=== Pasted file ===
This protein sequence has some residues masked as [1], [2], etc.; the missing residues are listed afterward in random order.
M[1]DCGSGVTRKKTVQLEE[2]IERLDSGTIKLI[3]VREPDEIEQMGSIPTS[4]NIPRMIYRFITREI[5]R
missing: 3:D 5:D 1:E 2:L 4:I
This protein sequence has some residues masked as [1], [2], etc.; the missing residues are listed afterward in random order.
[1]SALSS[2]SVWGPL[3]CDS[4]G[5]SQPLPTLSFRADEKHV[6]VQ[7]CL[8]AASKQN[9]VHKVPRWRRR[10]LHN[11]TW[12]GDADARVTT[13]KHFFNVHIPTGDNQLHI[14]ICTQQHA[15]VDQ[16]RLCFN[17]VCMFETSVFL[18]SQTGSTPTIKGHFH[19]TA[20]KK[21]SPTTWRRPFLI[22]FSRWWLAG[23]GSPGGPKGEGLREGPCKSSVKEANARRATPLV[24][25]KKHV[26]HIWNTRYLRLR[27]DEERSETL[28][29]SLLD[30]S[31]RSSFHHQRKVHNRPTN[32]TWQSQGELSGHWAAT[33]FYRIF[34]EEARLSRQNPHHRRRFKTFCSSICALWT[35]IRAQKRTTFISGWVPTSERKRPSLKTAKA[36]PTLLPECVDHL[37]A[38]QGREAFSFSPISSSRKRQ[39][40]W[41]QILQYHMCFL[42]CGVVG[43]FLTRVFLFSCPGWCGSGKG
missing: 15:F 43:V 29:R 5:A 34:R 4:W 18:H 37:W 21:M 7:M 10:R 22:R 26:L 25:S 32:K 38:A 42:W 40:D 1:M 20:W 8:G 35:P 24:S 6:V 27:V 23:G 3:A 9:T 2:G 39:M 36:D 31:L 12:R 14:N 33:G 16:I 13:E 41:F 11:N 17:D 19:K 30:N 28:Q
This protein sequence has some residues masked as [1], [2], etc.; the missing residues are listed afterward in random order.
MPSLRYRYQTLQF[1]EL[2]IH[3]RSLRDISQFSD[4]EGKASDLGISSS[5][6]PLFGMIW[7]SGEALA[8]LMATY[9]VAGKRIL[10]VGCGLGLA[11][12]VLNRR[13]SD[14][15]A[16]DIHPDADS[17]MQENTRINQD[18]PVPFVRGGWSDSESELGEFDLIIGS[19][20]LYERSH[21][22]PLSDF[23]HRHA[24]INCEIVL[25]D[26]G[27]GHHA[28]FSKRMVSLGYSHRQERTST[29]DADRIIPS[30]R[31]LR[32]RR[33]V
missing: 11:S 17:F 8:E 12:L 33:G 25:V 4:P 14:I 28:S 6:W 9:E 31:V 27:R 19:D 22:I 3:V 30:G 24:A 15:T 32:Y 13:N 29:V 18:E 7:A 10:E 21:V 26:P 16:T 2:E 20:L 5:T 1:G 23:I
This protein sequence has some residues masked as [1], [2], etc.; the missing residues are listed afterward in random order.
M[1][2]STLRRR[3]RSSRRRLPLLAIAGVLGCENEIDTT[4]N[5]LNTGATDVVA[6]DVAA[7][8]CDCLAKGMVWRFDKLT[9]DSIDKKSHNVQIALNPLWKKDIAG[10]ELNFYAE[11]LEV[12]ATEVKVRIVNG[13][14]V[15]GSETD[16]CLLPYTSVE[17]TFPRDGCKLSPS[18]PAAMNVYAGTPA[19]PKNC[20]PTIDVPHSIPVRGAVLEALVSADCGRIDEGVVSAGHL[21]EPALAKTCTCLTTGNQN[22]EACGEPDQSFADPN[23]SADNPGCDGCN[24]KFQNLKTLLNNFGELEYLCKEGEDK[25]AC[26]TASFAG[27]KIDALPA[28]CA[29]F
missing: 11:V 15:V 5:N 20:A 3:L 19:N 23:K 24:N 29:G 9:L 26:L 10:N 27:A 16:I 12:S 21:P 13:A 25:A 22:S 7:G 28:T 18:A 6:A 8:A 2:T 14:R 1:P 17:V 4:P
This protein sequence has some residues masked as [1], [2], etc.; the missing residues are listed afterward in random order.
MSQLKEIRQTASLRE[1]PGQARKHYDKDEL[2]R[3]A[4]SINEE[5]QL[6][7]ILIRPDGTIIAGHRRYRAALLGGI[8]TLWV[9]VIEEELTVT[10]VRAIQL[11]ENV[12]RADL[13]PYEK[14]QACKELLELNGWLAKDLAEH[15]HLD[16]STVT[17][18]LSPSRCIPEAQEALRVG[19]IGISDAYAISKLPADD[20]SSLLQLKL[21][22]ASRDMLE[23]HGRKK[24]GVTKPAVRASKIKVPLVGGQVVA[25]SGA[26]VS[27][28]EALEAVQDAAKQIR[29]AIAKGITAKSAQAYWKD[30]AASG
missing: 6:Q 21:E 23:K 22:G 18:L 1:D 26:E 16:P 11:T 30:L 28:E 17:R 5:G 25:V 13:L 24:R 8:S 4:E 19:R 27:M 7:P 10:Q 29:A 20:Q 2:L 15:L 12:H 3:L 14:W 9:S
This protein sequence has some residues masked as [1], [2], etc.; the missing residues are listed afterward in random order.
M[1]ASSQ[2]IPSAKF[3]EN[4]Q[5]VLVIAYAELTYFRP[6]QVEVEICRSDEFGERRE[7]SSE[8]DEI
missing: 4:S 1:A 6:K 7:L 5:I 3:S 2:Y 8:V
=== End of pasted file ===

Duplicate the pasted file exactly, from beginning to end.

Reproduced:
This protein sequence has some residues masked as [1], [2], etc.; the missing residues are listed afterward in random order.
M[1]DCGSGVTRKKTVQLEE[2]IERLDSGTIKLI[3]VREPDEIEQMGSIPTS[4]NIPRMIYRFITREI[5]R
missing: 3:D 5:D 1:E 2:L 4:I
This protein sequence has some residues masked as [1], [2], etc.; the missing residues are listed afterward in random order.
[1]SALSS[2]SVWGPL[3]CDS[4]G[5]SQPLPTLSFRADEKHV[6]VQ[7]CL[8]AASKQN[9]VHKVPRWRRR[10]LHN[11]TW[12]GDADARVTT[13]KHFFNVHIPTGDNQLHI[14]ICTQQHA[15]VDQ[16]RLCFN[17]VCMFETSVFL[18]SQTGSTPTIKGHFH[19]TA[20]KK[21]SPTTWRRPFLI[22]FSRWWLAG[23]GSPGGPKGEGLREGPCKSSVKEANARRATPLV[24][25]KKHV[26]HIWNTRYLRLR[27]DEERSETL[28][29]SLLD[30]S[31]RSSFHHQRKVHNRPTN[32]TWQSQGELSGHWAAT[33]FYRIF[34]EEARLSRQNPHHRRRFKTFCSSICALWT[35]IRAQKRTTFISGWVPTSERKRPSLKTAKA[36]PTLLPECVDHL[37]A[38]QGREAFSFSPISSSRKRQ[39][40]W[41]QILQYHMCFL[42]CGVVG[43]FLTRVFLFSCPGWCGSGKG
missing: 15:F 43:V 29:R 5:A 34:R 4:W 18:H 37:W 21:M 7:M 10:R 22:R 26:L 25:S 32:K 38:A 42:W 40:D 1:M 20:W 8:G 35:P 24:S 6:V 27:V 23:G 3:A 9:T 2:G 39:M 36:D 31:L 12:R 14:N 33:G 16:I 13:E 41:F 11:N 17:D 19:K 30:N 28:Q
This protein sequence has some residues masked as [1], [2], etc.; the missing residues are listed afterward in random order.
MPSLRYRYQTLQF[1]EL[2]IH[3]RSLRDISQFSD[4]EGKASDLGISSS[5][6]PLFGMIW[7]SGEALA[8]LMATY[9]VAGKRIL[10]VGCGLGLA[11][12]VLNRR[13]SD[14][15]A[16]DIHPDADS[17]MQENTRINQD[18]PVPFVRGGWSDSESELGEFDLIIGS[19][20]LYERSH[21][22]PLSDF[23]HRHA[24]INCEIVL[25]D[26]G[27]GHHA[28]FSKRMVSLGYSHRQERTST[29]DADRIIPS[30]R[31]LR[32]RR[33]V
missing: 11:S 17:F 8:E 12:L 33:G 25:V 4:P 14:I 28:S 6:W 9:E 31:V 27:R 19:D 22:I 3:V 30:G 24:A 15:T 32:Y 13:N 29:V 18:E 7:A 10:E 21:V 26:P 16:T 2:E 20:L 5:T 1:G 23:I
This protein sequence has some residues masked as [1], [2], etc.; the missing residues are listed afterward in random order.
M[1][2]STLRRR[3]RSSRRRLPLLAIAGVLGCENEIDTT[4]N[5]LNTGATDVVA[6]DVAA[7][8]CDCLAKGMVWRFDKLT[9]DSIDKKSHNVQIALNPLWKKDIAG[10]ELNFYAE[11]LEV[12]ATEVKVRIVNG[13][14]V[15]GSETD[16]CLLPYTSVE[17]TFPRDGCKLSPS[18]PAAMNVYAGTPA[19]PKNC[20]PTIDVPHSIPVRGAVLEALVSADCGRIDEGVVSAGHL[21]EPALAKTCTCLTTGNQN[22]EACGEPDQSFADPN[23]SADNPGCDGCN[24]KFQNLKTLLNNFGELEYLCKEGEDK[25]AC[26]TASFAG[27]KIDALPA[28]CA[29]F
missing: 11:V 15:V 5:N 20:A 3:L 19:N 23:K 24:N 29:G 9:L 26:L 10:N 27:A 16:I 12:S 21:P 13:A 25:A 22:S 7:G 28:T 18:A 6:A 8:A 2:T 14:R 1:P 17:V 4:P
This protein sequence has some residues masked as [1], [2], etc.; the missing residues are listed afterward in random order.
MSQLKEIRQTASLRE[1]PGQARKHYDKDEL[2]R[3]A[4]SINEE[5]QL[6][7]ILIRPDGTIIAGHRRYRAALLGGI[8]TLWV[9]VIEEELTVT[10]VRAIQL[11]ENV[12]RADL[13]PYEK[14]QACKELLELNGWLAKDLAEH[15]HLD[16]STVT[17][18]LSPSRCIPEAQEALRVG[19]IGISDAYAISKLPADD[20]SSLLQLKL[21][22]ASRDMLE[23]HGRKK[24]GVTKPAVRASKIKVPLVGGQVVA[25]SGA[26]VS[27][28]EALEAVQDAAKQIR[29]AIAKGITAKSAQAYWKD[30]AASG
missing: 6:Q 21:E 23:K 22:G 18:L 1:D 26:E 16:P 11:T 30:L 28:E 17:R 5:G 25:V 13:L 24:R 8:S 4:E 19:R 27:M 7:P 10:Q 29:A 20:Q 2:L 15:L 12:H 3:L 14:W 9:S
This protein sequence has some residues masked as [1], [2], etc.; the missing residues are listed afterward in random order.
M[1]ASSQ[2]IPSAKF[3]EN[4]Q[5]VLVIAYAELTYFRP[6]QVEVEICRSDEFGERRE[7]SSE[8]DEI
missing: 4:S 1:A 6:K 7:L 5:I 3:S 2:Y 8:V